1) Could you introduce yourself? Where did you study art and when did you first see yourself as an artist?
Hello, I’m James Jaxxa. I live in New York City. I’ve studied art in a variety of settings. I am currently enrolled in the MFA program at the School of Visual Arts. I’ve always seen myself as an artist, but it has taken courage and time to live an integrated life as an artist.
2) What is Pink Football about? How is gender a social construction? Is sex also "cooked" like gender, or is it biological, in your opinion?
I have enjoyed re-imagining quintessentially masculine sports objects while challenging constructs of gender. I don’t feel it matters how gender develops or evolves in someone, everyone should simply be respected for who they are.
Pink Football, 2004, sequins, glass beads and straight pins on regulation size NFL football, 6-1/8” x 11” x 6-1/2
3) Do you think there is a core to one's identity, or are all of our identities and experiences inscribed on the surface of the body, without there being a need for a core (as discussed by Judith Butler)?
I feel there is a core to one’s identity, but I also feel it can change significantly as one ages.
4) When did you shift the subject of your art to focus on the theme of the queer/gay (LGBTQIA+) experience? What prompted this shift? How does "Artificial World" series, which is one of your older works and does not comment on the queer/gay topics, still relate to your current body of work (in terms of the use of materials and symbols, for example)?
I do not feel I have shifted my art solely to the theme of queer/gay (LGBTQIA+) experience. I strive to make artwork that resonates with all humans.
Dance Portals, 2022, UV resistant ink and reflective beads on aluminum, 80 x 30 x 1/16 inches each
5) What are some consistent materials, images, and themes that appear in your art? I see lots of glitters, androgynous faces wearing makeup, nudity, and abundance of pink and neon colors. Why do you choose to use these colors and materials in your art?
I enjoy using color and reflective materials in my artworks. I’ve asked myself why I find these materials so seductive, it’s just part of my inner core.
6) Can you talk more about your series titled, "Defense & Patriotism?" Are the figures in the work, "Firefighters #3," enlarged sculptures or are they close up photographs of small toy soldiers? What would happen to the psychology of the military if its insignia or logo was a flower rather than an eagle?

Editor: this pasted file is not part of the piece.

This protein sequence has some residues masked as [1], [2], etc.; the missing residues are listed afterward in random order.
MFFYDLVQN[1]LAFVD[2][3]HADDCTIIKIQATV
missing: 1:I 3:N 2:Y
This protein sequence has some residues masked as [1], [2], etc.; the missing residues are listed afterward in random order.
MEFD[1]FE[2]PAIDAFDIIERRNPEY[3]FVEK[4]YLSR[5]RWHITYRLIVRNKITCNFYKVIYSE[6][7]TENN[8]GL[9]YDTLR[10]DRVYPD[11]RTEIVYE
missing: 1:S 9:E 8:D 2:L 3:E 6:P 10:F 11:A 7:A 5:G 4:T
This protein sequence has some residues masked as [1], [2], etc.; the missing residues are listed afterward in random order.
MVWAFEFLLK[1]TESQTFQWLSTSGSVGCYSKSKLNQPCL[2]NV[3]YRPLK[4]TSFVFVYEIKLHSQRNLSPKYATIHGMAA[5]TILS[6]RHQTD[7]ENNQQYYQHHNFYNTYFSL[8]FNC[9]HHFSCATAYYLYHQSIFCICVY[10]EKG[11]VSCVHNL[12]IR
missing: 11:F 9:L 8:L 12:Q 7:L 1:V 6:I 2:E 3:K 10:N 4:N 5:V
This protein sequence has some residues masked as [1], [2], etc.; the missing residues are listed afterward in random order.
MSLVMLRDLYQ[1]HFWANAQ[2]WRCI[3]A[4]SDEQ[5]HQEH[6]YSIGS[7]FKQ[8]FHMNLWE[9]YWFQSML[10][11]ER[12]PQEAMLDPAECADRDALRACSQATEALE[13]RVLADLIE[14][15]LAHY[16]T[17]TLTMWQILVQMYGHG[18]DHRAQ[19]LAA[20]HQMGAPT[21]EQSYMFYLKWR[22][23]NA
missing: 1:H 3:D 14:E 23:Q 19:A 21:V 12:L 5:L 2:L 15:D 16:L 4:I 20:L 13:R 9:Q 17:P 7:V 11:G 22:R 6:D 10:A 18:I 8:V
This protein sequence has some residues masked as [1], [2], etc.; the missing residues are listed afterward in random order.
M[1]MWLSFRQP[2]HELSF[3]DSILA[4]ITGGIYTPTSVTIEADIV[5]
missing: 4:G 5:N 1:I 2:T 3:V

I grew up in an Air Force family and it impacts the way I see the world and how I make art. “Firefighters” are small readymade toys with garlands of beads. Perhaps the military could adopt a flower as an insignia in a subversive way, fooling enemies about their true strength.
A-9 Flowerhawk, 2007, paper, foil, tape, staples, plastic beads and sequins, dimensions variable, 18" x 36" x 2" as shown
7) Why is image - whether it's masculine or feminine or gay or trans - so important in our lives? Is it because we humans are capable of abstract reasoning and metaphorical understanding? How is an image constructed, like language, through binary opposition and hierarchy? What is the process of connotation and denotation and how do they influence our interpretation of the things in the world?
Applying rules and systems to life helps humans make sense of the world.
8) Who are some of the other theories and philosophers that are important to your art practice?
Dalai Lama and Oprah Winfrey.
Earth Evolves #13, 2019, Crayon, glitter, medium and permanent marker on archival pigment print, 8 x 10 inches
9) Who are some of the artists who influence your art and whom you follow? Is Mike Kelley one of them?
Yes, Mike Kelley is one. A few others are, Jim Lambie, Marilyn Minter and Thomas Lanigan-Schmidt.
10) What are your dreams for the future? What are your plans for the next 5 years?
Finish my MFA, take care of myself and others, express gratitude, find joy, create art and show it.
Installation view of studio at School of Visual Arts, Fine Arts Department, 2021, mixed media, 72 x 65 inches